> Hi Tim and José,

>

>

>>>Date: Fri, 31 Mar 2006 11:58:14 +0200

>>>From: "Anadon Herrera, Jose Daniel" <

[hidden email]>

>>>Subject: [R] ROC optimal threshold

>>>

>>>I am using the ROC package to evaluate predictive models

>>>I have successfully plot the ROC curve, however

>>>

>>>?is there anyway to obtain the value of operating point=optimal

>>>threshold

>>>value (i.e. the nearest point of the curve to the top-left corner

>>>of the

>>>axes)?

>

>

> On Mar 31, 2006, at 8:01 AM, Tim Howard wrote:

>

>

>>I've struggled a bit with the same question, said another way: "how

>>do you find the value in a ROC curve that minimizes false positives

>>while maximizing true positives"?

>>

>>Here's something I've come up with. I'd be curious to hear from the

>>list whether anyone thinks this code might get stuck in local

>>minima, or if it does find the global minimum each time. (I think

>>it's ok).

>>

>>

>>>From your ROC object you need to grab the sensitivity (=true

>>>positive rate) and specificity (= 1- false positive rate) and the

>>>cutoff levels. Then find the value that minimizes abs(sensitivity-

>>>specificity), or sqrt((1-sens)^2)+(1-spec)^2)) as follows:

>>

>>absMin <- extract[which.min(abs(extract$sens-extract$spec)),];

>>sqrtMin <- extract[which.min(sqrt((1-extract$sens)^2+(1-extract

>>$spec)^2)),];

>>

>>In this example, 'extract' is a dataframe containing three columns:

>>extract$sens = sensitivity values, extract$spec = specificity

>>values, extract$votes = cutoff values. The command subsets the

>>dataframe to a single row containing the desired cutoff and the

>>sens and spec values that are associated with it.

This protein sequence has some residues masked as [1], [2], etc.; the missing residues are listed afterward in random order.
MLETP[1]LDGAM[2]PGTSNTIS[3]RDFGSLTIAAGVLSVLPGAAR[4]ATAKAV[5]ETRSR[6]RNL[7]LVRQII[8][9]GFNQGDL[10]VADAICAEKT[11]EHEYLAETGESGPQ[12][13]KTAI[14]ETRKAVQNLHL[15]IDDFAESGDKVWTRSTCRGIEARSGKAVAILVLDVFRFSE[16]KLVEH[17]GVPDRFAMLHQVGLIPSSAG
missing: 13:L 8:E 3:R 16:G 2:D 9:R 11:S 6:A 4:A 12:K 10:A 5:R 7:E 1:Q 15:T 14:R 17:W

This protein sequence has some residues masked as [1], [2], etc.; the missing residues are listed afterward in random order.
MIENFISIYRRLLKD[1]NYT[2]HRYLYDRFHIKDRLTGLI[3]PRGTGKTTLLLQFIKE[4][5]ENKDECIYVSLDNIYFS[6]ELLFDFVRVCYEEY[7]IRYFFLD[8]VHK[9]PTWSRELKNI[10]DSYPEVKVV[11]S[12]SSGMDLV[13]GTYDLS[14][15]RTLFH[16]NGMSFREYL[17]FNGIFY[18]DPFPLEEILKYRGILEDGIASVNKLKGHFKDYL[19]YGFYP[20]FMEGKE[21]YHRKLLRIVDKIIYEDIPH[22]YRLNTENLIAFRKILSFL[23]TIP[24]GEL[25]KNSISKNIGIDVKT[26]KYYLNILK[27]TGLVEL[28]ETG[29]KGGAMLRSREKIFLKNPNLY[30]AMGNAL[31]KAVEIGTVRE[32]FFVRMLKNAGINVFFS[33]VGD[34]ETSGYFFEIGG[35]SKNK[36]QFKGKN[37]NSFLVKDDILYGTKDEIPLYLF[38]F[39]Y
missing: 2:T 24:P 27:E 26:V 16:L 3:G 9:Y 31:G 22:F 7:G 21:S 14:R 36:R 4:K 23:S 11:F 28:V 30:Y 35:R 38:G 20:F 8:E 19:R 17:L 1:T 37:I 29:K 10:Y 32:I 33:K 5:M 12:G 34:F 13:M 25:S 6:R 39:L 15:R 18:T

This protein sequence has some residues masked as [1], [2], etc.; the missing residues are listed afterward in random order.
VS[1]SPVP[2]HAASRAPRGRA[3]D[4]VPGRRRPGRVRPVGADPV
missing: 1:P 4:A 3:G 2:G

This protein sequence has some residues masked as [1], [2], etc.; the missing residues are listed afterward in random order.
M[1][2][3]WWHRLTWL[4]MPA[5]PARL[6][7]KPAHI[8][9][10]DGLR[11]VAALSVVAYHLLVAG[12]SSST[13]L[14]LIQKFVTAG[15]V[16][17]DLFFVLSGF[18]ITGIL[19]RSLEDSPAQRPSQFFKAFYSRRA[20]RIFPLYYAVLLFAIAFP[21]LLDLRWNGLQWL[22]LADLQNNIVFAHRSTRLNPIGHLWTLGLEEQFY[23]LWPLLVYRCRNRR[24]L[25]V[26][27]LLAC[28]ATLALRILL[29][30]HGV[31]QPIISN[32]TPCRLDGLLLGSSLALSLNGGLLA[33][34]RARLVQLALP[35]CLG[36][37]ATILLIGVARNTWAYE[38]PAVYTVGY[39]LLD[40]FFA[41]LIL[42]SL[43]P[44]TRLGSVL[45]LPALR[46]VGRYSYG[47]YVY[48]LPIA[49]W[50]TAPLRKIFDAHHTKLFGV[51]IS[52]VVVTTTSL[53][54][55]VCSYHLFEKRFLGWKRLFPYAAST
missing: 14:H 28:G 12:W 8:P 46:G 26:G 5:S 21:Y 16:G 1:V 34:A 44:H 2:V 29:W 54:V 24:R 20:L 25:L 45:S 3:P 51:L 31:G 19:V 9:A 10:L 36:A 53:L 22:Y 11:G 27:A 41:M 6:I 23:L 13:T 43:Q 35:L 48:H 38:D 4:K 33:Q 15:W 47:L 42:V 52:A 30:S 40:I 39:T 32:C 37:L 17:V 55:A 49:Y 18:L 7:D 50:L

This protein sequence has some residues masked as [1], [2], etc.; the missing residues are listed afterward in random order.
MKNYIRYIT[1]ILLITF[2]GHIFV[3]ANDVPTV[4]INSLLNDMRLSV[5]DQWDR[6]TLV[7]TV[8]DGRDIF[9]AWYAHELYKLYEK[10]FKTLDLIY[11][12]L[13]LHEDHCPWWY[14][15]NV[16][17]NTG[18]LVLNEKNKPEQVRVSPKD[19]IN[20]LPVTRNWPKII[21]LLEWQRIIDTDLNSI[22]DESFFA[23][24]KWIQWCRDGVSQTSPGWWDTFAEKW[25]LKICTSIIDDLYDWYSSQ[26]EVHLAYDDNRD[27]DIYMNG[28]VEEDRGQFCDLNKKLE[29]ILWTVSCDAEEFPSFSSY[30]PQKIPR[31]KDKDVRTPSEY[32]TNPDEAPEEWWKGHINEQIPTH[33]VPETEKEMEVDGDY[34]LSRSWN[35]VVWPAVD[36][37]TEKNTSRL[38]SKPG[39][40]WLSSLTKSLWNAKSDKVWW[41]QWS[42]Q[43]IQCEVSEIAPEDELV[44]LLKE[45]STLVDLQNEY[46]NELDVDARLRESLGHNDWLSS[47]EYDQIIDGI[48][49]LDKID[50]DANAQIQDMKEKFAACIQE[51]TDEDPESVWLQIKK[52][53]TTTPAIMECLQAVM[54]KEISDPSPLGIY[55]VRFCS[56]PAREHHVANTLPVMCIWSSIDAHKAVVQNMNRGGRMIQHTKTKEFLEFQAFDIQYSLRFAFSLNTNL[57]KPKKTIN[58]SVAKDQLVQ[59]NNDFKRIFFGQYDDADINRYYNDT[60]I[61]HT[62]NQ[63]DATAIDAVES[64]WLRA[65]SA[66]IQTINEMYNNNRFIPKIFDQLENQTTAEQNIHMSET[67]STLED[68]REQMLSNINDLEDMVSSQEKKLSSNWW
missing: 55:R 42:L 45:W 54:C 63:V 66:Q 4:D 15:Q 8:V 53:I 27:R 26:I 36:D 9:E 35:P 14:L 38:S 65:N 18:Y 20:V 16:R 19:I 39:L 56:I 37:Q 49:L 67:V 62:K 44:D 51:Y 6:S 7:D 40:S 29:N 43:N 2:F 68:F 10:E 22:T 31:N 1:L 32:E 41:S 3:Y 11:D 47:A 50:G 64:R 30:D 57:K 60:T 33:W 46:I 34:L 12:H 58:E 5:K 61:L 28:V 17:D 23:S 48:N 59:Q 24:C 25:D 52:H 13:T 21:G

>>

>>Most of the time these two answers (abs or sqrt) are the same,

>>sometimes they differ quite a bit.

>>

>>I do not see this application of ROC curves very often. A question

>>for those much more knowledgeable than I.... is there a problem

>>with using ROC curves in this manner?

>>

>>Tim Howard

>

>

> @BOOK{MacmillanCreelman2005,

> title = {Detection theory: {A} user's guide},

> publisher = {Lawrence Erlbaum Associates},

> year = {2005},

> address = {Mahwah, NJ, USA},

> edition = {2nd},

> author = {Macmillan, Neil A and Creelman, C Douglas},

> }

> on p. 43 shows that the ideal value of the cutoff depends on the

> reward function R that specifies the payoff for each outcome:

> \[

> LR(x) = \beta = \frac{R(true negative) - R{false positive)}{R(true

> positive) - R(false negative)} \frac{p(noise)}{p(signal)}

> \]

>

> I believe that your attempt to minimize false positives while

> maximizing true positives amounts to maximizing the proportion of

> correct answers. For that you just set $\beta = 0$. Otherwise it

> might be best to explicitly state your costs and benefits by

> specifying the reward function R.

> _____________________________

> Professor Michael Kubovy

the cutoff was so large as could be considered infinite.